Chinese police bust $3bn underground bank used by 10,000 people

Chinese police bust $3bn underground bank used by 10,000 people

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Chinese police say they have busted an underground bank used to funnel a staggering 20 billion yuan ($3bn) out of the country.

More than 10,000 people were said to have used the illegal service before it was shut down, showing the lengths Chinese citizens will go to flout the country’s strict limits on how much money can leave the country.

Chinese authorities have steadily tightened foreign-exchange controls to stem a multibillion-dollar outflow of capital they say hampers financial management in the world’s second-largest economy.

Citizens are not allowed to move more than $50,000 out of the country per year, though the limit for businesses and Investors is higher.

The underground bank bust saw seven suspects detained, with the case centred in the southern city Shaoguan, near Hong Kong.

The group is accused of moving money illegally using 148 bank accounts opened in 20 provinces with stolen identity cards, according to a report on Thursday (23 November) by China’s state-run news agency Xinhua.

It said they made unspecified “huge profits” by trading on the difference in exchange rates between Hong Kong dollars and the mainland’s yuan.

Beijing has allowed an informal financial industry to flourish over the past two decades to support entrepreneurs, but is tightening controls due to mounting concern about financial stability.

Regulators are especially worried about unauthorised cross-border movement of money at a time when they are trying to stem an outflow of capital.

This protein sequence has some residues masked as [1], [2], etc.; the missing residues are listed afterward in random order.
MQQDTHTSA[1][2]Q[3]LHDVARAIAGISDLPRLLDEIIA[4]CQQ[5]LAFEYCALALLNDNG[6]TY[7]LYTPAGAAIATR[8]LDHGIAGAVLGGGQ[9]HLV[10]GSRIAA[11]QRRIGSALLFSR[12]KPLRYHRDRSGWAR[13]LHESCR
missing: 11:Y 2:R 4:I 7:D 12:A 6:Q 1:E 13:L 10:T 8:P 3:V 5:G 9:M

Companies and Investors rushed to export money after a change in the mechanism used to set the government-controlled exchange rate in 2015 prompted expectations the yuan would weaken in value.

That forced the Chinese central bank to spend heavily to shore up the yuan. Regulators, meanwhile, tightened controls on outflows and stepped up scrutiny of proposed Investments abroad, prompting some people to turn to underground operations.

“Fees charged are low, remittances are fast and unlimited and the source of funds is not questioned,” said the newspaper Guangzhou Daily in a report on the Shaoguan case. “Compared with banks and other legitimate financial institutions, underground banks are seductive.”

In 2015, police in Jinhua, a city south of Shanghai, reported breaking up an operation that handled unauthorised foreign exchange transactions totalling 410 billion yuan. They said more than 370 people were prosecuted or reprimanded.



Source: ibtimes.co.uk

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